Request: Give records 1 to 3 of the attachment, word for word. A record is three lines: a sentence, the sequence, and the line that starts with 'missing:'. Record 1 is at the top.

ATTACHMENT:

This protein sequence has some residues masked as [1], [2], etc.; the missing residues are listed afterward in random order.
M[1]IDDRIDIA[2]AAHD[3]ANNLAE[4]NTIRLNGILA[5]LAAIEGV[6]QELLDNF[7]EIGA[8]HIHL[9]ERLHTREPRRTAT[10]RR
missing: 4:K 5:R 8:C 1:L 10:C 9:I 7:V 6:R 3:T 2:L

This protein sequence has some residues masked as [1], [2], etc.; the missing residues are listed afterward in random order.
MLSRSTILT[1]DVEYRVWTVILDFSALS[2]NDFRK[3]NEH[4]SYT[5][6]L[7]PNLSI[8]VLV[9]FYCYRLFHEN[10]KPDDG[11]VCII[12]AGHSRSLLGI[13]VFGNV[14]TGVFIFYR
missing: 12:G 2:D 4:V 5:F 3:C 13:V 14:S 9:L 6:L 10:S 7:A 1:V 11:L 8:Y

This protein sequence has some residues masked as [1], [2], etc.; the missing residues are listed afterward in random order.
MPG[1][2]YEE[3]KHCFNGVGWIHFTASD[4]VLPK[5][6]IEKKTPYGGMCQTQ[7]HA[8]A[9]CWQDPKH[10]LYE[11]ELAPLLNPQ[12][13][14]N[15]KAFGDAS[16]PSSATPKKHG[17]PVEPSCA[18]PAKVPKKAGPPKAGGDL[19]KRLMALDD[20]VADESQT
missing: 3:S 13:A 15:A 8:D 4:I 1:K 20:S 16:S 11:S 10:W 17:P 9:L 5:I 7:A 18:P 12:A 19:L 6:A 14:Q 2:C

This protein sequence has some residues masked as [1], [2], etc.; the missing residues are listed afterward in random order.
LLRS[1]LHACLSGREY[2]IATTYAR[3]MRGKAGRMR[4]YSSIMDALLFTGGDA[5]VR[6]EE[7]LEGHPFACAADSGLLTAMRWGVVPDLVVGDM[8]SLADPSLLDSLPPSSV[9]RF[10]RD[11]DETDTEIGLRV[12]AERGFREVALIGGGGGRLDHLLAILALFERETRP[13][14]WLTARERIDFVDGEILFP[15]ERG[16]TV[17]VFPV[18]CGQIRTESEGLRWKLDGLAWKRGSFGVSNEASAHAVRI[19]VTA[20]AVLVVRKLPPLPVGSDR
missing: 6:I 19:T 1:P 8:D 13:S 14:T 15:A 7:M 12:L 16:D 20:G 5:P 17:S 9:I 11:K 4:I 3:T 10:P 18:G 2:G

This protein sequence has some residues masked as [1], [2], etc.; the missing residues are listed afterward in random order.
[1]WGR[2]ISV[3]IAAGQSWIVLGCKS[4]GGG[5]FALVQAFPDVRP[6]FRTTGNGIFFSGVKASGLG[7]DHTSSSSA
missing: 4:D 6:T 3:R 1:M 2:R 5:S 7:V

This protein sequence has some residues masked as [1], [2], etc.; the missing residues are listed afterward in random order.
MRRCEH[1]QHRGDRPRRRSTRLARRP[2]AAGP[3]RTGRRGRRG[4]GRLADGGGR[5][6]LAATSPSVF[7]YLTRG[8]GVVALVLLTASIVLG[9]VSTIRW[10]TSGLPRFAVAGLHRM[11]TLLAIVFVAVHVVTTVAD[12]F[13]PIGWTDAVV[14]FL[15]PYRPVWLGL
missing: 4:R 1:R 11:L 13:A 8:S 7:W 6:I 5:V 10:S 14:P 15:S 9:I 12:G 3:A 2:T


This protein sequence has some residues masked as [1], [2], etc.; the missing residues are listed afterward in random order.
M[1]IDDRIDIA[2]AAHD[3]ANNLAE[4]NTIRLNGILA[5]LAAIEGV[6]QELLDNF[7]EIGA[8]HIHL[9]ERLHTREPRRTAT[10]RR
missing: 4:K 5:R 8:C 1:L 10:C 9:I 7:V 6:R 3:T 2:L

This protein sequence has some residues masked as [1], [2], etc.; the missing residues are listed afterward in random order.
MLSRSTILT[1]DVEYRVWTVILDFSALS[2]NDFRK[3]NEH[4]SYT[5][6]L[7]PNLSI[8]VLV[9]FYCYRLFHEN[10]KPDDG[11]VCII[12]AGHSRSLLGI[13]VFGNV[14]TGVFIFYR
missing: 12:G 2:D 4:V 5:F 3:C 13:V 14:S 9:L 6:L 10:S 7:A 1:V 11:L 8:Y

This protein sequence has some residues masked as [1], [2], etc.; the missing residues are listed afterward in random order.
MPG[1][2]YEE[3]KHCFNGVGWIHFTASD[4]VLPK[5][6]IEKKTPYGGMCQTQ[7]HA[8]A[9]CWQDPKH[10]LYE[11]ELAPLLNPQ[12][13][14]N[15]KAFGDAS[16]PSSATPKKHG[17]PVEPSCA[18]PAKVPKKAGPPKAGGDL[19]KRLMALDD[20]VADESQT
missing: 3:S 13:A 15:A 8:D 4:I 1:K 20:S 16:S 11:S 10:W 17:P 9:L 5:I 7:A 18:P 12:A 19:L 6:A 14:Q 2:C